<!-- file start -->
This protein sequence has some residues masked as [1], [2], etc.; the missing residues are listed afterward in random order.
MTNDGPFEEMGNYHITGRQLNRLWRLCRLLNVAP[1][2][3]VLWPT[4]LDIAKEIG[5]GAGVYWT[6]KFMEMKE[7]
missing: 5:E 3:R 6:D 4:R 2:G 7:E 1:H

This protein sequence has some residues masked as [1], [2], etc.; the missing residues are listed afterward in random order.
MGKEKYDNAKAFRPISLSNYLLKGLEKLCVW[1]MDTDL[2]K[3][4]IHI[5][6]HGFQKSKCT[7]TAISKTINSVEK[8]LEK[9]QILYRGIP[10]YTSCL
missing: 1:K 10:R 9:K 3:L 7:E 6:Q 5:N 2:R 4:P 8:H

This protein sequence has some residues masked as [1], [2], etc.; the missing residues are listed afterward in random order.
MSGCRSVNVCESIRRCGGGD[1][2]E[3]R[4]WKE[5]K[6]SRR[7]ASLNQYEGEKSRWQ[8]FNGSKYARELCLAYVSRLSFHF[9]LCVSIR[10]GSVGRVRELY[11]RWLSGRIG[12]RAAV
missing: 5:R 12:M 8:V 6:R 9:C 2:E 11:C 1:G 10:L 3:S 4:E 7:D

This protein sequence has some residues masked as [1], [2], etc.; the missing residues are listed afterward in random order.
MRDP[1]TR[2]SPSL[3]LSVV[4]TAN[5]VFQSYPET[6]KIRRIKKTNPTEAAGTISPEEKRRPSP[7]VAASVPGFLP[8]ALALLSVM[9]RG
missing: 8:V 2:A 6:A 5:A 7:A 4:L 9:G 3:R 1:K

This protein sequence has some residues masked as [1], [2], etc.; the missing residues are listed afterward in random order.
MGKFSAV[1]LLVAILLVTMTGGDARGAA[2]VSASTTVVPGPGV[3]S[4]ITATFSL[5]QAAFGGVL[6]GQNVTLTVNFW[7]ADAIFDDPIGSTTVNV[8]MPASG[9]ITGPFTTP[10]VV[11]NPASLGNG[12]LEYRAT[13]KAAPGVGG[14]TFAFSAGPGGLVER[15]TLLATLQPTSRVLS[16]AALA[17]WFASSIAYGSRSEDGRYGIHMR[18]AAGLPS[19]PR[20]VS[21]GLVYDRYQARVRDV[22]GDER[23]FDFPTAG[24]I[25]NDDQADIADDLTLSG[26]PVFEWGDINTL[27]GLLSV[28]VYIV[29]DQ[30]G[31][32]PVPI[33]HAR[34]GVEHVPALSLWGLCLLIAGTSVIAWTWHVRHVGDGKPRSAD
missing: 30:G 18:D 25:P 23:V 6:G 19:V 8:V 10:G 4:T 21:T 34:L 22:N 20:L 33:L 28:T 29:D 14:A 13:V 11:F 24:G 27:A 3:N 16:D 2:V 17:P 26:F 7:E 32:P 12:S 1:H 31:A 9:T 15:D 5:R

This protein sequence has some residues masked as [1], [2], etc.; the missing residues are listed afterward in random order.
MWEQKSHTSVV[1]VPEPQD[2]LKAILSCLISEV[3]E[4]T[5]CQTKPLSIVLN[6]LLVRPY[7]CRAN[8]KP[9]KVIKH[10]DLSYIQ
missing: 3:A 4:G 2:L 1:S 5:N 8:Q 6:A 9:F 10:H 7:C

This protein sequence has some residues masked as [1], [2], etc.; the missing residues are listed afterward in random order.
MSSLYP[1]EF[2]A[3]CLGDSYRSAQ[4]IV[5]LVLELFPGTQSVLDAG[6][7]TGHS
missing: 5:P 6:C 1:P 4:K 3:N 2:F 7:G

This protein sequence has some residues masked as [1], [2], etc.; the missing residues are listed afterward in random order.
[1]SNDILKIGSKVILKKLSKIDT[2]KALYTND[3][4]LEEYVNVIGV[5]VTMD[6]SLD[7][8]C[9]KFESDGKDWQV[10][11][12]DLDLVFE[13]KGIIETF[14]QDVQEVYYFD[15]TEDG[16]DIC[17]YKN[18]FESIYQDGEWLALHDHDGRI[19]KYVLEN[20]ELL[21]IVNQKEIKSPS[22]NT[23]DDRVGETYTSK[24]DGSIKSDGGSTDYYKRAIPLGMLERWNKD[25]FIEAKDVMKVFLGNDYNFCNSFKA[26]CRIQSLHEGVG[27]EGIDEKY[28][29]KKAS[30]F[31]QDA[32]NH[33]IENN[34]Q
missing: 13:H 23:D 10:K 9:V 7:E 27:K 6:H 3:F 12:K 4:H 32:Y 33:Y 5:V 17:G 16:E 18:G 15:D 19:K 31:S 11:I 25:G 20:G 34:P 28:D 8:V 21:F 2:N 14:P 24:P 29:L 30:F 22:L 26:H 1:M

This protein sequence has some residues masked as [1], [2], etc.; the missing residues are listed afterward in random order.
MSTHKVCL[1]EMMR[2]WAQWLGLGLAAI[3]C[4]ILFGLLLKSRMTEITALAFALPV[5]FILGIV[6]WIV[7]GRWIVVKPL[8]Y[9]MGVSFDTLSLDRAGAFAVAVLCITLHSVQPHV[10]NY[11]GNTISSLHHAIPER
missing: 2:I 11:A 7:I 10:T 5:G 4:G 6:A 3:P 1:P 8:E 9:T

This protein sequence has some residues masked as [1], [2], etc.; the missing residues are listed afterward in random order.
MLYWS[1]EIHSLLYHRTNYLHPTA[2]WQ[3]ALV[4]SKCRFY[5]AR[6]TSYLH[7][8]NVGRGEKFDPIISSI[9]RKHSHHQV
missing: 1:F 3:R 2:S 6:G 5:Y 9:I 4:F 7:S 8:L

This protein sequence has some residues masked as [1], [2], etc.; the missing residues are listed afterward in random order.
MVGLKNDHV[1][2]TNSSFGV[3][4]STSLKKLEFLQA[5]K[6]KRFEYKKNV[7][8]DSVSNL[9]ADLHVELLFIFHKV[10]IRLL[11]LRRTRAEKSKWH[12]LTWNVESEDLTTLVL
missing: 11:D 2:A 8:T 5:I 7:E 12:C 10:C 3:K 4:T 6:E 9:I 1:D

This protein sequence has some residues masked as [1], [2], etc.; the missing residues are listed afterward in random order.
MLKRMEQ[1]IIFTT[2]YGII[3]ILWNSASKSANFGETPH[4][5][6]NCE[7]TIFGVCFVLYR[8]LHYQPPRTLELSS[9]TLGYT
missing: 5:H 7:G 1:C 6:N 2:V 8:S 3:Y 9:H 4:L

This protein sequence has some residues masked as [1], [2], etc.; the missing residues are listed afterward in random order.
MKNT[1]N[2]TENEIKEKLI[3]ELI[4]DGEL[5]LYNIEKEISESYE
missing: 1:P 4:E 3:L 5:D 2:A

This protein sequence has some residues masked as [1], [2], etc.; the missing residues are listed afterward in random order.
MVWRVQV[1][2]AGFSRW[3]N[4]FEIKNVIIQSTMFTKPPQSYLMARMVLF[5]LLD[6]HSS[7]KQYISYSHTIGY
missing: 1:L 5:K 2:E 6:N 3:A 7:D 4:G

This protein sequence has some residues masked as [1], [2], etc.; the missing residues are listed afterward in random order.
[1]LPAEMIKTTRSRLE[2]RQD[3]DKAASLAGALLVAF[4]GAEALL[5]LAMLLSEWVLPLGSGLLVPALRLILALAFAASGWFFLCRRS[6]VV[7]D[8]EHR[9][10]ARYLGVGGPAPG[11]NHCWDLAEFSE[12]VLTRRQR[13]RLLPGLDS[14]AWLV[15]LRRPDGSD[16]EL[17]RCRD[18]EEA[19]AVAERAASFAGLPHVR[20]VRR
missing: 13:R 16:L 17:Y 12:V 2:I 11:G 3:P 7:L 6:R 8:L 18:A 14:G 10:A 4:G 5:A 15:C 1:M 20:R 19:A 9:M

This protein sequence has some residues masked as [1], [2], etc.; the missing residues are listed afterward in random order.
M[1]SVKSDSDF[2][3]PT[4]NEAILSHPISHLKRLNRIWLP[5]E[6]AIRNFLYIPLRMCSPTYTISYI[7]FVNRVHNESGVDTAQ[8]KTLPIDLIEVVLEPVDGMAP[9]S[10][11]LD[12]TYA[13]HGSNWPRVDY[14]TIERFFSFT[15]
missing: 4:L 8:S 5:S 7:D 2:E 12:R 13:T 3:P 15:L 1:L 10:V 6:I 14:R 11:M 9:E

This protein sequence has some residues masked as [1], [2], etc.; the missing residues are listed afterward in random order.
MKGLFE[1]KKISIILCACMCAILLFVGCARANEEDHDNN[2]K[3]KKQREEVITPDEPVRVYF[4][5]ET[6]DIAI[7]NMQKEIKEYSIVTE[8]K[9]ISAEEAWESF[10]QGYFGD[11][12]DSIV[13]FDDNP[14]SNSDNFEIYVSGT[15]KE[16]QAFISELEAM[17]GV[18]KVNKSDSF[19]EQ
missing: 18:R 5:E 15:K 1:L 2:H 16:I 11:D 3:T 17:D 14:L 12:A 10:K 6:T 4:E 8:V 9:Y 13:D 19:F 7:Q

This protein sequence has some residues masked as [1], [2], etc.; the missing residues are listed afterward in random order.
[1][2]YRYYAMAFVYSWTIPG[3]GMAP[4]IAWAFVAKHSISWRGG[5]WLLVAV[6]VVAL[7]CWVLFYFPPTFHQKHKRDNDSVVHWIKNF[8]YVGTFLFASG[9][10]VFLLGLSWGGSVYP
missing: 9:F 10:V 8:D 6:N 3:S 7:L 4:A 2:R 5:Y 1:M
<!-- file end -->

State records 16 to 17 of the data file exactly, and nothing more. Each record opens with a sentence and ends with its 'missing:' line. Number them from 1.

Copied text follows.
This protein sequence has some residues masked as [1], [2], etc.; the missing residues are listed afterward in random order.
M[1]SVKSDSDF[2][3]PT[4]NEAILSHPISHLKRLNRIWLP[5]E[6]AIRNFLYIPLRMCSPTYTISYI[7]FVNRVHNESGVDTAQ[8]KTLPIDLIEVVLEPVDGMAP[9]S[10][11]LD[12]TYA[13]HGSNWPRVDY[14]TIERFFSFT[15]
missing: 4:L 8:S 5:S 7:D 2:E 12:R 13:T 3:P 15:L 1:L 10:V 6:I 14:R 11:M 9:E

This protein sequence has some residues masked as [1], [2], etc.; the missing residues are listed afterward in random order.
MKGLFE[1]KKISIILCACMCAILLFVGCARANEEDHDNN[2]K[3]KKQREEVITPDEPVRVYF[4][5]ET[6]DIAI[7]NMQKEIKEYSIVTE[8]K[9]ISAEEAWESF[10]QGYFGD[11][12]DSIV[13]FDDNP[14]SNSDNFEIYVSGT[15]KE[16]QAFISELEAM[17]GV[18]KVNKSDSF[19]EQ
missing: 18:R 5:E 15:K 1:L 2:H 16:I 11:D 3:T 17:D 14:L 12:A 10:K 6:T 4:E 8:V 9:Y 13:D 19:F 7:Q